A Tutorial to Developing Statistical Models for Predicting Disqualification Probability

A Tutorial to Developing Statistical Models for Predicting Disqualification Probability

Ilmari Juutilainen (University of Oulu, Finland), Satu Tamminen (University of Oulu, Finland) and Juha Röning (University of Oulu, Finland)
DOI: 10.4018/978-1-4666-0128-4.ch015
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Abstract

Different industries utilize statistical prediction models that predict the product properties in process planning, control, and optimization. An important aim is to decrease the number of disqualifications. The model can prevent disqualifications efficiently if the disqualification probability is predicted accurately. This study gives step-by-step instructions for developing, validating, comparing, and visualizing models that predict the disqualification probability with high accuracy. The work summarizes industrially applicable statistical modeling methods that are most suitable for the development of accurate predictors for the disqualification probability. Currently, the information on such statistical methods, e.g. quantile regression, modeling of distribution shape, and joint modeling of mean and deviation, is scattered in the existing literature. The main contribution of this work is that it pulls together this methodology into a unified framework which allows the comparative analysis of probability predictors that are based on the different approaches. The proposed modeling procedure (ProPred) is demonstrated using three manufacturing industry applications. In the case applications, the predictors generated using the ProPred procedure are 10-30% more efficient in avoiding disqualifications by means of process planning and control operations than the baseline predictors.
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Introduction

As the competition in product quality and demand for high-quality and energy-efficient products grow, manufacturing industries will meet more quality challenges. The quality requirements are becoming stricter and the cycle of new product development is shortening. Many of these quality challenges can be solved in the terms of statistical methodology (Hahn & Doganaksoy, 2008; Montgomery, 2009). The importance of the reduced variation in product properties was initially lifted to everyday practice of process improvement by Taguchi (Taguchi, 1987). Later, several another approaches to reducing variation in product properties has been proposed, e.g. (Steiner & Mackay, 2005). Also, the business process improvement practice Six Sigma pays attention on the reduction of the costs associated with the variation (Pyzdek & Keller, 2009). The objective is to meet the quality requirements with optimized cost. The disqualification rate can be decreased by accurate process control and well-done planning of production, products and processes. As the numerous applications have proved, statistical models that predict the dependence of the conditional distribution of product properties on the source information and process variables are useful tools to improve the planning and process control practices in manufacturing industries. The modeling of tail distribution behavior has become an important tool for risk management (Crouhy, Galai & Mark, 2005).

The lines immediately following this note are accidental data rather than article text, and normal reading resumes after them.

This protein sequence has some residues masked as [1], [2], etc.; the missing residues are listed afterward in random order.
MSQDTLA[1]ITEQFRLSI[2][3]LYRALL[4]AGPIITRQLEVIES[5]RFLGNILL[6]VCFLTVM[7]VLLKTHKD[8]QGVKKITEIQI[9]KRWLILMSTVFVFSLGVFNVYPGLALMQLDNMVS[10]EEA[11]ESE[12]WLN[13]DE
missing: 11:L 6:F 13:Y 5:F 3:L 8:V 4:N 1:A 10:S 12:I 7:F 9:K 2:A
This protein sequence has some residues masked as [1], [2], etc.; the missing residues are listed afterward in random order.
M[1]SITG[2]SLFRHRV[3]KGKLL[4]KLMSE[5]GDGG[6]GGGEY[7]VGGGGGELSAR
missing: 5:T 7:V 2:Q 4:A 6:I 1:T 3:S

Rapidly growing amounts of data are measured from the production process and stored into process databases. In addition to the quality assurance measurements on product properties, the process data contain measurements on variables that cause the desired properties and the variation in it. Typically, process data bases include at least the amount and properties of the process input materials, the planned process settings, the target values for the process variables and real-time measurements on the realized process variables. (Miletic, Quinn, Dudzic, Vaculik, & Champagne, 2004).

Designed experiments have a long history on the primary data source of statistical quality improvement and for the estimation of prediction models for the utilization in planning and control (Montgomery, 2009). In comparison to the designed experiments, the advantage of process databases is the larger number and cheaper prize of data points. Thus, the production data provide a very competitive data source for the estimation of statistical models for the needs of control and planning (Harding, Shahbaz, Srinivas & Kusiak, 2006). This chapter is a methodological guide that relies on experience on several applications in which process data is utilized for the development and estimation of prediction models which are then taken into action in the planning and control in different manufacturing industry applications.

This chapter describes a step-by-step approach to the estimation and selection of statistical models that predict accurately the probability of disqualification. The aim is to provide a guide which helps to develop models to be used for predicting and simulating the effect of source information on the risk of disqualification. Models like this can give significant benefits when utilized by integrating them into software that are used in process control and in the planning of products, production and processes (Choudhary, Harding, & Tiwari, 2009). The benefits are realized as the decreased number of disqualifications, decreased variation in the product properties and savings in the consumption of raw materials and energy.

Our claim is that disqualifications related to failing with quality requirements can be decreased in many industries by the following ways:

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